I have just finished reading Daniel Kahneman‘s book Thinking, Fast and Slow. Kahneman is one of the fathers of behavioral economics, having won the Nobel prize in 2002. Thinking, Fast and Slow summarizes much of his work and the state of knowledge on cognitive biases in decision making. There’s a short summary of the book over on Wikipedia. But I encourage you to read the whole thing, which is a treasure trove of insight into how the mind works.
In recent years, Kahneman has been particularly interested in hedonics, i.e. the study of happiness. Experiments show that traditional utility theory cannot be squared with our evaluation of pleasure and pain. Objectively greater levels of pain may be evaluated and recalled as less painful if either the peak of pain is lower or the final parts of the experience are less painful than the experience as a whole. Conversely, the pleasure in an experience can be ruined by less pleasurable moments at the end of it; nonetheless, objectively the pleasure has been had. Kahneman talks of two selves: the experiencing self versus the remembering self. Yet even if the remembering self makes expensive errors, Kahneman cannot dismiss its judgment entirely. Memories are the afterlife of experience, and they matter to happiness also.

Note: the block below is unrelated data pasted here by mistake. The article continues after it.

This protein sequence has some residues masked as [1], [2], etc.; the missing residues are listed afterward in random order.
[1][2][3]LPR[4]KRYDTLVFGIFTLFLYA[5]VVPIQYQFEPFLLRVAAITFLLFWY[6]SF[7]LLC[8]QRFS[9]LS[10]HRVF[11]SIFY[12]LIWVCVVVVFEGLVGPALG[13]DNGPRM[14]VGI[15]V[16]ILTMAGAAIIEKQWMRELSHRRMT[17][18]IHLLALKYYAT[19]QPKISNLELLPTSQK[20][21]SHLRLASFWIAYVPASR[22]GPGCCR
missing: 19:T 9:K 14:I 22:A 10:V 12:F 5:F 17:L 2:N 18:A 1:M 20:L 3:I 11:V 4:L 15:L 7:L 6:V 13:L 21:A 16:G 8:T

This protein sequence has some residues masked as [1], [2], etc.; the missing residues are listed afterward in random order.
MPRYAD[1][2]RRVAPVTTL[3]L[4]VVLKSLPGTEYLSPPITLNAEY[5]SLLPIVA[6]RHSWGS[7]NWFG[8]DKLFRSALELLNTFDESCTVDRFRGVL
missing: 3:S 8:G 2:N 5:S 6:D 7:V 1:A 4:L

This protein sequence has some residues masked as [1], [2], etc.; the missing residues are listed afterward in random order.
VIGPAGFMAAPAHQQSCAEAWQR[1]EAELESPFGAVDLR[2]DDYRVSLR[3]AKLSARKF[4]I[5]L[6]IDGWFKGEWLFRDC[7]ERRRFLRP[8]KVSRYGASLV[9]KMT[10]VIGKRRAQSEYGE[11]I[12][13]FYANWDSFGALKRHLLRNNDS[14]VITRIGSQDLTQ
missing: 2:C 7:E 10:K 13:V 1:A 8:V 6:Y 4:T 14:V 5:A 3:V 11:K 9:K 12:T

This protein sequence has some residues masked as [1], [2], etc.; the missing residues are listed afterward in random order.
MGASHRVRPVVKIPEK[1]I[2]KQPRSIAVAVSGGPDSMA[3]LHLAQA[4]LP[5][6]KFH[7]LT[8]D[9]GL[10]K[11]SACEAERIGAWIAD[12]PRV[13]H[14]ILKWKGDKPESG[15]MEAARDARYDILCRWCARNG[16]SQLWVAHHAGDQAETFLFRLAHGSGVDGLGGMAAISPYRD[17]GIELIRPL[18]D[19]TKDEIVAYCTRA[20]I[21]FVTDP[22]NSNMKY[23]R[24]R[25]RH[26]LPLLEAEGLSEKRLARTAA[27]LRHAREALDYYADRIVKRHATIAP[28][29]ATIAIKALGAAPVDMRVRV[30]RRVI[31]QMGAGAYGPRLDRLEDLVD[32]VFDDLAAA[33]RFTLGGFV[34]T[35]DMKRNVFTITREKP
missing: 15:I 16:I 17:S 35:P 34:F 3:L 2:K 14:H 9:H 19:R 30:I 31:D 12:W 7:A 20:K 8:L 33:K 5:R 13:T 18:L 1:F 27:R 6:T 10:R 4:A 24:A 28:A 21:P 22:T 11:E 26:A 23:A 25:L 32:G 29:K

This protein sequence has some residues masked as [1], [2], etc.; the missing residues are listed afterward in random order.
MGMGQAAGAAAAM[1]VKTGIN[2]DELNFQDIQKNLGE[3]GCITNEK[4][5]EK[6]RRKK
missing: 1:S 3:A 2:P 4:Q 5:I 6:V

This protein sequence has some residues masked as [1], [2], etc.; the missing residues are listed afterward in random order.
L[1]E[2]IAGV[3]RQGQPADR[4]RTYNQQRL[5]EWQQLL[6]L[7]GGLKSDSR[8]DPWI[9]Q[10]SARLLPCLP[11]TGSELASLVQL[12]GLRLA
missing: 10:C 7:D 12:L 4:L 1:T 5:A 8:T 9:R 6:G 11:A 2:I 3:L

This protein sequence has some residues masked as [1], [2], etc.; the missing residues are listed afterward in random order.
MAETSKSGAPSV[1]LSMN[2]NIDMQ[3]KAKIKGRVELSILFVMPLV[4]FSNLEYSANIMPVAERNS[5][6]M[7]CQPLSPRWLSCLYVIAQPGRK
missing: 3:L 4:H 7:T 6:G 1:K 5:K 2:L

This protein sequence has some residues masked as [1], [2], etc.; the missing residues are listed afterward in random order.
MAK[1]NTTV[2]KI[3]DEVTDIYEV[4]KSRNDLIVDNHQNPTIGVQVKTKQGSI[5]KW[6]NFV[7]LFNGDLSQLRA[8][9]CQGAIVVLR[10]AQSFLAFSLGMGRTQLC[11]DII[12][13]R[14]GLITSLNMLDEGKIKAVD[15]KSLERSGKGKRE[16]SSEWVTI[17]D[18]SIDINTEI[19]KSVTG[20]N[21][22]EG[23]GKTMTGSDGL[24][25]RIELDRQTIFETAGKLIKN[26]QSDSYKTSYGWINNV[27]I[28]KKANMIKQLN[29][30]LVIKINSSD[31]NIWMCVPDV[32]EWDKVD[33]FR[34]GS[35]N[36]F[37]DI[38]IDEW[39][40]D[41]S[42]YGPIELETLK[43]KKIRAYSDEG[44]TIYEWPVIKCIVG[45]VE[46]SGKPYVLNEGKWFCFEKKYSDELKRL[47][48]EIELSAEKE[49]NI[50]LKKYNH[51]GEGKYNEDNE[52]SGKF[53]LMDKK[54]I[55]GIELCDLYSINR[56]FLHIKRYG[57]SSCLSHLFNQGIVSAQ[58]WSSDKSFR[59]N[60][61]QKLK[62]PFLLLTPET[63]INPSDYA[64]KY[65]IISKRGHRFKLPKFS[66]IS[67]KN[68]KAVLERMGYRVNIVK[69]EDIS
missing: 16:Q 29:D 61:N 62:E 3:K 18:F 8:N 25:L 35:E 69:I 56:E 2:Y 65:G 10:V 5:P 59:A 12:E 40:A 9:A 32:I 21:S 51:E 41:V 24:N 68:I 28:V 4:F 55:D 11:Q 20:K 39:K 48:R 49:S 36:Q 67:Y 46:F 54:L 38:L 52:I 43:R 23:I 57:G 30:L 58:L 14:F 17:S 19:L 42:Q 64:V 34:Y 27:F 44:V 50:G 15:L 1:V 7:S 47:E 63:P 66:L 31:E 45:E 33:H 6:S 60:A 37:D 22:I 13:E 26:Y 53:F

Kahneman’s work is of tremendous practical importance, but it raises some theoretical issues which he does not discuss in the book. Specifically, he appears to simply assume that the basis for all the behavior he describes is biological, and ipso facto it is universal. This is doubtless true in part, but it is unlikely that it is true of everything that he discusses. Indeed, the mind can be trained, showing that there is a sociocultural dimension to observed biases and that they are path dependent.
While some errors can be given a plausible evolutionary etiology (but Kahneman warns us to avoid the seductiveness of stories), others, especially the misevaluation of happiness, raise questions as to how the mind has been endemically conditioned by society. Does the remembering self simply get it wrong, or is the experiencing self not really present to its experiences? Our learnt attitudes to experience seem to get in the way.
Ultimately, Kahneman provides a lot of evidence that accidents of life have no long term impact on happiness. Happiness is not obviously generated by what we experience in (adult) life at all, but rather by how we experience it – which has largely been settled by the time we get there. If we experienced life in fullness, we would not be prone to imagining that environmental changes – in job, place, relationship – would generate massive shifts in our well-being. This illusion is a direct result of the lack of well-being we experience because of the bound state of our libido. Given this fact, if we are aiming at gross national happiness, avoidance of disturbances in childhood to our ability to abandon to the natural flow of life should be an overarching priority of public policy.